Purpose: To develop a new inverse‐planned total body irradiation (TBI) technique for treating a patient as they lay on a stationary couch, near to the floor, that improves dose homogeneity over the conventional forward‐ planned treatment. Methods: The developed technique uses a collection of open‐field beams distributed along an arc to deliver dose to the patient. A 170 cm long, full‐body anthropomorphic water phantom was constructed for validating the technique. Treatment plans were optimized on a CT of the phantom with Pinnacle using the standard beam model. These plans explored the optimal field size and total number of beams. Additionally, these plans were compared to the conventional extended source‐to‐skin distance (SSD) treatment and also tested for the benefits of multi‐leaf collimator (MLC) motion. From each plan the fraction of the volume within 10% of the prescription dose, V(±10), is extracted. The optimal treatment plan was delivered to the phantom on a Siemens Artiste. Measurements of the delivered dose were performed with a combination of a linear diode array and an ion chamber at six different positions inside the phantom. These measurements were compared directly to the dose predictions. Results: The optimal setup for this phantom has treatment beams distributed in gantry angle at 5° steps from 305° to 55°, with a 40×40 cm field size. For the extended SSD, open field and MLC techniques, the values for V(±10) were 78%, 85% and 85%, respectively. The root of the mean square difference between dose predictions and measurements was 2.5%. Conclusions: The developed technique improves homogeneity over the conventional TBI method, allows treating a patient in a comfortable lying position and enables for dose delivery in a standard‐sized vault. A specific TBI beam model is being developed to further improve agreement between dose measurements and predictions. Work supported in part by Siemens OCS.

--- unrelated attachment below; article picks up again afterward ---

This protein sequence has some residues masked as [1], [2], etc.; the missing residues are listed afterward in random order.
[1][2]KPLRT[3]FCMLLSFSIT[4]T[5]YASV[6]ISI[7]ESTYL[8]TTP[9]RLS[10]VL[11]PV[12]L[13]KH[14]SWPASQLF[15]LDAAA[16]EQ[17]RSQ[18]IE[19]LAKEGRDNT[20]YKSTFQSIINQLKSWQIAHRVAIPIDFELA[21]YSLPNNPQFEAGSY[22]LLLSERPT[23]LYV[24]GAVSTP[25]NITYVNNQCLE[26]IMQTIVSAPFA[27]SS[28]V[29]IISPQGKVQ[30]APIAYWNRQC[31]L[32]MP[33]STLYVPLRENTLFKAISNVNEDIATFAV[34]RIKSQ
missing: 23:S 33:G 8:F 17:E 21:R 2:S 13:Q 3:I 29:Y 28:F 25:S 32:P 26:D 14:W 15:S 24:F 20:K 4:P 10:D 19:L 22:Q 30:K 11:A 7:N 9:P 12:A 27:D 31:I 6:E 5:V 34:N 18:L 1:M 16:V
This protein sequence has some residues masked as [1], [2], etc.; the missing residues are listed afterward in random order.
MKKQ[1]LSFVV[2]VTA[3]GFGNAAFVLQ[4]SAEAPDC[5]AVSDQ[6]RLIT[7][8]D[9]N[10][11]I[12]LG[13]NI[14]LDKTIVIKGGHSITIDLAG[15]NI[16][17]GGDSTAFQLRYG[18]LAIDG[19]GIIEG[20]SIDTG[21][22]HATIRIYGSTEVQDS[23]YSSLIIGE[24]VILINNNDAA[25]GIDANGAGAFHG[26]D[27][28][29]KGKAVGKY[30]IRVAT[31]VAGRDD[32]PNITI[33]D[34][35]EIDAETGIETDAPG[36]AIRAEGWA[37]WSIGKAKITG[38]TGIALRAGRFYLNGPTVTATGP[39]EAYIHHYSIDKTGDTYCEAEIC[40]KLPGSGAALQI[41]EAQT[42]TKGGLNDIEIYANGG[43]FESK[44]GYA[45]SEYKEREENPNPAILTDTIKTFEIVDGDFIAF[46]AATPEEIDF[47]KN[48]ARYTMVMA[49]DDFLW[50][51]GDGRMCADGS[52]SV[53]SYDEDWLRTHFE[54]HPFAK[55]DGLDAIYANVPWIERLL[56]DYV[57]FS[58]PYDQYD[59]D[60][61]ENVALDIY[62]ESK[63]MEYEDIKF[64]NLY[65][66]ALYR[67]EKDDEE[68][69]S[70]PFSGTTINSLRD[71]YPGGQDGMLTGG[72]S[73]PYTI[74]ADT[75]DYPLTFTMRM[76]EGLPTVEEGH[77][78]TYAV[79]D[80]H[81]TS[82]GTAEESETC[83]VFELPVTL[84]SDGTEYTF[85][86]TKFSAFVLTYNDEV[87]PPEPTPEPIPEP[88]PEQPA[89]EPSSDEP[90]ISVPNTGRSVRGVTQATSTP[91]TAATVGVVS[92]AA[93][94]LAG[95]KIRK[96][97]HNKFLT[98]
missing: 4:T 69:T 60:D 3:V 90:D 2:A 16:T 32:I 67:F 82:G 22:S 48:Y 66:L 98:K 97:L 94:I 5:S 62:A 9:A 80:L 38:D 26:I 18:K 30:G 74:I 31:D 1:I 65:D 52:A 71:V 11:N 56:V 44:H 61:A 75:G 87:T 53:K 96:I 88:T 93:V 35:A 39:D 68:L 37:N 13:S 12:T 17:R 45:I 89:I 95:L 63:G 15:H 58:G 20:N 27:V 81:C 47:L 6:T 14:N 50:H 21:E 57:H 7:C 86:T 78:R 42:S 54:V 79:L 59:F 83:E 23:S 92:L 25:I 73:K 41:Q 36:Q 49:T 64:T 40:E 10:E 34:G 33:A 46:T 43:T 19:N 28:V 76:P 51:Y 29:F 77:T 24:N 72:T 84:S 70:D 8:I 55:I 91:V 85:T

ASJC Scopus subject areas
- Radiology Nuclear Medicine and imaging